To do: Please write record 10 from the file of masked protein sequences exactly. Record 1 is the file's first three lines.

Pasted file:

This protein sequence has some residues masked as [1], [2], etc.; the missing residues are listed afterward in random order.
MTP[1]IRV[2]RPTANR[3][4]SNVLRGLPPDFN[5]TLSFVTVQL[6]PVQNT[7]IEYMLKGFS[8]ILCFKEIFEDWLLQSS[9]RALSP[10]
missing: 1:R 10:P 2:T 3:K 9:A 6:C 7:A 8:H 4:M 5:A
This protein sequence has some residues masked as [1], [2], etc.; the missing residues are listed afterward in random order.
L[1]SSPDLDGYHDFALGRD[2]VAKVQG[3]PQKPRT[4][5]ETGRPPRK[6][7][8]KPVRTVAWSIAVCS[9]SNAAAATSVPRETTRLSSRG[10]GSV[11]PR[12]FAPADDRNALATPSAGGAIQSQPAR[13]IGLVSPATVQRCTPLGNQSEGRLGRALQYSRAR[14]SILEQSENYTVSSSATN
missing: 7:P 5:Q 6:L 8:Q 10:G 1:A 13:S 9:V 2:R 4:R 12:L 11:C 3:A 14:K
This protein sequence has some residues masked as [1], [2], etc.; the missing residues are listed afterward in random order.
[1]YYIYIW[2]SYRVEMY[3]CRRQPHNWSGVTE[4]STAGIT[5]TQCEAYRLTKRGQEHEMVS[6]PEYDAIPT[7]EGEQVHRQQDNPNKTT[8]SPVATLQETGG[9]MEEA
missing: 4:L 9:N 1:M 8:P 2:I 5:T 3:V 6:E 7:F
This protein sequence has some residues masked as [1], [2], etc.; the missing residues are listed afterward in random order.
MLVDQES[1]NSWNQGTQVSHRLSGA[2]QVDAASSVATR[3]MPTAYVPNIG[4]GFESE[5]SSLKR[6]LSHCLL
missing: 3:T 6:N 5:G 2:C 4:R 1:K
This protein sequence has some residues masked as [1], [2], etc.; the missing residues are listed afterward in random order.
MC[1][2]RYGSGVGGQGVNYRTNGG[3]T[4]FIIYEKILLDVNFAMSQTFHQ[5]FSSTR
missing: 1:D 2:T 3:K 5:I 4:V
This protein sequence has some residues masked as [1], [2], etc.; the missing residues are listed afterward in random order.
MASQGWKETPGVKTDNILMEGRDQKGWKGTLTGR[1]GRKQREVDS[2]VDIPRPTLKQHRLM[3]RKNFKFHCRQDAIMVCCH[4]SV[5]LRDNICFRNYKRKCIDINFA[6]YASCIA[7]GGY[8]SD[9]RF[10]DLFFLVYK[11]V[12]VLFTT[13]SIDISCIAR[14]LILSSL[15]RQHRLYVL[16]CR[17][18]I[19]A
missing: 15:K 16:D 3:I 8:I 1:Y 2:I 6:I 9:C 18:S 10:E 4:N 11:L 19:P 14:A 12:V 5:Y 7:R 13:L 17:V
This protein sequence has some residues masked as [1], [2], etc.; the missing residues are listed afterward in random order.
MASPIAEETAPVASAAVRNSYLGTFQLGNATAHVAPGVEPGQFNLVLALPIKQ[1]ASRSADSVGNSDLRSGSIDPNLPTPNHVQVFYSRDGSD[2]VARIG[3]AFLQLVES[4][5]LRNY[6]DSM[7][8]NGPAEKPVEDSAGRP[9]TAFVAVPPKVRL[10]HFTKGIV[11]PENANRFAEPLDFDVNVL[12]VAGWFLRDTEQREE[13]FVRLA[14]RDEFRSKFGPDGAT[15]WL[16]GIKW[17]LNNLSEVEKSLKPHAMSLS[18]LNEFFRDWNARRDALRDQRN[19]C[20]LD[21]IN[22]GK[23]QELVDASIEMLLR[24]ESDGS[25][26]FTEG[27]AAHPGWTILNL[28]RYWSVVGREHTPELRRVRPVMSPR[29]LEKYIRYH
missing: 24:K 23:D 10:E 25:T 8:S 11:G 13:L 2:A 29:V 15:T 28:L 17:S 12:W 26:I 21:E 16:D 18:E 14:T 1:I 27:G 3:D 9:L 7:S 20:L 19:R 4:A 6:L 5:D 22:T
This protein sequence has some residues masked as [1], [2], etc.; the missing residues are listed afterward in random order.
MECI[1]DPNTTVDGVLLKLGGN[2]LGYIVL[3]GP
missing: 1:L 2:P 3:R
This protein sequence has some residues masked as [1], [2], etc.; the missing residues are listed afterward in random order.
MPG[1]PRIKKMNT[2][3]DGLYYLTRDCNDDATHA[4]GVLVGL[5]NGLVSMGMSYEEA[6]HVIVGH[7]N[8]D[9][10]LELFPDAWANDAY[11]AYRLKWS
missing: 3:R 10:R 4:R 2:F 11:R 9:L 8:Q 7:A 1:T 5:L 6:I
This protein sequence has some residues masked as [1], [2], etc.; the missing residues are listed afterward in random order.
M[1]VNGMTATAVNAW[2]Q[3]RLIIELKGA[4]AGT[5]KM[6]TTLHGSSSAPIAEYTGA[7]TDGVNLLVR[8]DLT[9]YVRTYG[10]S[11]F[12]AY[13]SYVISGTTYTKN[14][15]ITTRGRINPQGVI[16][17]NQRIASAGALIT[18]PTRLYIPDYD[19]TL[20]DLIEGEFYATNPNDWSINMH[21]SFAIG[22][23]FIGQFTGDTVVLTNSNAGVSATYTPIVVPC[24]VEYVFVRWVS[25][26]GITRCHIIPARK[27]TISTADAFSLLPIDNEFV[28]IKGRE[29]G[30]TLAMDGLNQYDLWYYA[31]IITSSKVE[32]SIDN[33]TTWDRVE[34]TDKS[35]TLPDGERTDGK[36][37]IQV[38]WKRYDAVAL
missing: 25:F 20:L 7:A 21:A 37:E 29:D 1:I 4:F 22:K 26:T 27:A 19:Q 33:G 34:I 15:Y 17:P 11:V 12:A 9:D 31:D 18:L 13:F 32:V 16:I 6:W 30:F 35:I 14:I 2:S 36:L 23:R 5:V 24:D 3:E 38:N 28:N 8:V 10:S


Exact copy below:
This protein sequence has some residues masked as [1], [2], etc.; the missing residues are listed afterward in random order.
M[1]VNGMTATAVNAW[2]Q[3]RLIIELKGA[4]AGT[5]KM[6]TTLHGSSSAPIAEYTGA[7]TDGVNLLVR[8]DLT[9]YVRTYG[10]S[11]F[12]AY[13]SYVISGTTYTKN[14][15]ITTRGRINPQGVI[16][17]NQRIASAGALIT[18]PTRLYIPDYD[19]TL[20]DLIEGEFYATNPNDWSINMH[21]SFAIG[22][23]FIGQFTGDTVVLTNSNAGVSATYTPIVVPC[24]VEYVFVRWVS[25][26]GITRCHIIPARK[27]TISTADAFSLLPIDNEFV[28]IKGRE[29]G[30]TLAMDGLNQYDLWYYA[31]IITSSKVE[32]SIDN[33]TTWDRVE[34]TDKS[35]TLPDGERTDGK[36][37]IQV[38]WKRYDAVAL
missing: 25:F 20:L 7:A 21:A 37:E 29:D 1:I 4:F 22:K 26:T 27:A 19:Q 33:G 34:I 15:Y 17:P 11:V 12:A 9:D 31:D 18:L 13:F 32:V 16:I 6:W 30:F 35:I 14:I 2:S 36:L 23:R 5:V 24:D 3:E 38:N 28:N 8:V 10:S